This series revisits our Book of the Month archive to highlight some of our favourite articles and explore the ASC collections they describe with new eyes. This article was originally published in August 2001 by Julie Coleman and the full article can still be found on our website in the Book of the Month archive.
This post revisits The Journal of Design and Manufactures a set of six volumes published between 1849 and 1852 by Chapman & Hall. The original book of the month article featured the first volume from a set of four that are part of the Euing Collection.
The journal was edited by Henry Cole and his friend Richard Redgrave. Having an aim to improve the standards of British industry, the journal concentrated exclusively on the decorative and applied arts, targeting a middle class audience that the editors felt needed instruction in taste. The inclusion of actual samples of fabrics and wallpapers heightened the journal’s appeal and effectiveness. This first volume contains 44 fabric patterns and upwards of 200 engravings, now making it a wonderful primary resource for students of design and Victorian social history.
Shown below to the left is a rose and forget-me-not chintz pattern printed by Swainson and Dennys for Clarkson. The commentary states: ‘Here we have the essential feature of the chintz preserved – a light ground with an ornamentation of natural flowers at once lively and tasteful.’ On the right is a sample of calico from the Strines Printing Company. Here, the ‘simple berry is repeated with the mere variation of size and colour, to the production of a very pleasing effect.’
The main aim of the journal was to foster ornamental design, and the preface states that it will represent most of the principal producers of decorative design. Written at a time when standards in Victorian design were disappointing, especially in mass manufactured machine products, the journal is a manifestation of the period’s increasing concern about the relationship between decoration and function. Certainly, the reformatory zeal of the editors shines through as they call for a greater co-operation between art and industry, encouraging designers to reach a balance between utility and ornament. It was hoped that the journal would become the pattern book of all decorative manufacturers – the medium by which manufacturers could inform customers and the public what patterns they were executing.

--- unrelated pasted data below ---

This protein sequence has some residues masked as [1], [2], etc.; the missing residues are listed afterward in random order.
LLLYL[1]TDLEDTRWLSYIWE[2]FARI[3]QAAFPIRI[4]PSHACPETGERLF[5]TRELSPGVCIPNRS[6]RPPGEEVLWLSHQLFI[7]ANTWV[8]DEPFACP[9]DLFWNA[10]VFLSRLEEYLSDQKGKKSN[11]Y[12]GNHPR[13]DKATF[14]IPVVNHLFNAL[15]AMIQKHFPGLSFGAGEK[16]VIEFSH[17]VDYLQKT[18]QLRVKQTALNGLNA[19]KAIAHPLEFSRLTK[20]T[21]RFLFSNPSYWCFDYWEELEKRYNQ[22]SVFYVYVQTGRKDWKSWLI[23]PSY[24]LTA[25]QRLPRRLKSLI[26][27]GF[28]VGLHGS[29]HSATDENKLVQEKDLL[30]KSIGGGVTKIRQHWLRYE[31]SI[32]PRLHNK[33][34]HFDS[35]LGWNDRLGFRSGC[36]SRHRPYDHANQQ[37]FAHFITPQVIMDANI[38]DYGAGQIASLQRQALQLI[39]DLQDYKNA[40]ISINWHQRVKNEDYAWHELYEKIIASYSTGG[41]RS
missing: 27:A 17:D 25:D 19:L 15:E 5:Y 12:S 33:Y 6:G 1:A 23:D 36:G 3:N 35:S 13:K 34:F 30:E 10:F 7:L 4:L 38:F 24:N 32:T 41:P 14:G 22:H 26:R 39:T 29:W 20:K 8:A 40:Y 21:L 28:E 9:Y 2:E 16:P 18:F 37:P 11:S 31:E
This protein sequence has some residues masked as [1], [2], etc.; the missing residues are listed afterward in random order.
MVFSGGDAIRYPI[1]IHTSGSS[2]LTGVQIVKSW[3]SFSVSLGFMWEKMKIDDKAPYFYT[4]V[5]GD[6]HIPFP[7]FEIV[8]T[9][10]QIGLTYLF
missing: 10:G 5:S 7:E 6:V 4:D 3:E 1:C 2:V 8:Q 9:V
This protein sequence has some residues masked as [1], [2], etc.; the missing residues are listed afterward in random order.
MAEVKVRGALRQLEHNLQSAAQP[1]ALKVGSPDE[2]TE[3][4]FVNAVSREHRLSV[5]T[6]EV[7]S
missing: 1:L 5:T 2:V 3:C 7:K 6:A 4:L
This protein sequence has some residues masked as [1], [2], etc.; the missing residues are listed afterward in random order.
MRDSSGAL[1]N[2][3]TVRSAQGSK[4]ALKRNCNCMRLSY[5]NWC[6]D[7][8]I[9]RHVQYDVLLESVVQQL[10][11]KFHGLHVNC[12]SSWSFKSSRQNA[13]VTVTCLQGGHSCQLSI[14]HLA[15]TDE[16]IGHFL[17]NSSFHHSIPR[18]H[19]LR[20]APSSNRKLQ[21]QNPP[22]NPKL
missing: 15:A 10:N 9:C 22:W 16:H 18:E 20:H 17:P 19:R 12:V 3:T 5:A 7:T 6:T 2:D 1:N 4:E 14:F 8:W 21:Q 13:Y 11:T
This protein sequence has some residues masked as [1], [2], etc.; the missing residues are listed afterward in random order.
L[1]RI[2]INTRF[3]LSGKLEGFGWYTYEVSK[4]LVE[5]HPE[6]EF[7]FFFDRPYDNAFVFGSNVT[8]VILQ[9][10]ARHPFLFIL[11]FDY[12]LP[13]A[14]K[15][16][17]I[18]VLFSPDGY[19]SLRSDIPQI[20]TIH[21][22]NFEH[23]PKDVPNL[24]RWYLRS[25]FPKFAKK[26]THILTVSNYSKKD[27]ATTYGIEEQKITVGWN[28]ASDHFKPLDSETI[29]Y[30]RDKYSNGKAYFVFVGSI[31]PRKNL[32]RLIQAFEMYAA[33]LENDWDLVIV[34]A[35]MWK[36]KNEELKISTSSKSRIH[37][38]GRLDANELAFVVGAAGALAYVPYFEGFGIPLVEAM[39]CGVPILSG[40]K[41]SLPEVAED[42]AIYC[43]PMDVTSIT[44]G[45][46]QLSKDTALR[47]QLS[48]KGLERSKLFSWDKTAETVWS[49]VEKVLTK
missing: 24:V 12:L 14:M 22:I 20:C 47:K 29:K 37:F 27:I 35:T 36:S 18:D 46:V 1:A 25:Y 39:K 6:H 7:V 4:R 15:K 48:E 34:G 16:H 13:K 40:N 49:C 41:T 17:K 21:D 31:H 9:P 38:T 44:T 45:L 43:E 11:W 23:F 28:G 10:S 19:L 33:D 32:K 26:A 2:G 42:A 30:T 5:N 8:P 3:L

According to Cole and Richardson, ‘the first step to improve design is to place within reach a systematic intelligence of what is actually produced’ and they thus hoped ‘to present to the designer treatises developing sound principles of ornamental art, and to keep him thoroughly informed of all that is likely to be useful and instructive to him in his profession.’ In the pages of the journal, manufacturers and students of design would find ‘something like a systematic attempt to establish recognised principles.’
Sir Henry Cole’s (1808-1882) career began at the age of 15 in the public records office. [See here for the famous Sir Henry Cole’s Rat held by The National Archives.] Always interested in art and its application to practical purposes, he became a member of the Society of Arts in 1846 . He was soon elected to its council, and made its chairman in 1850.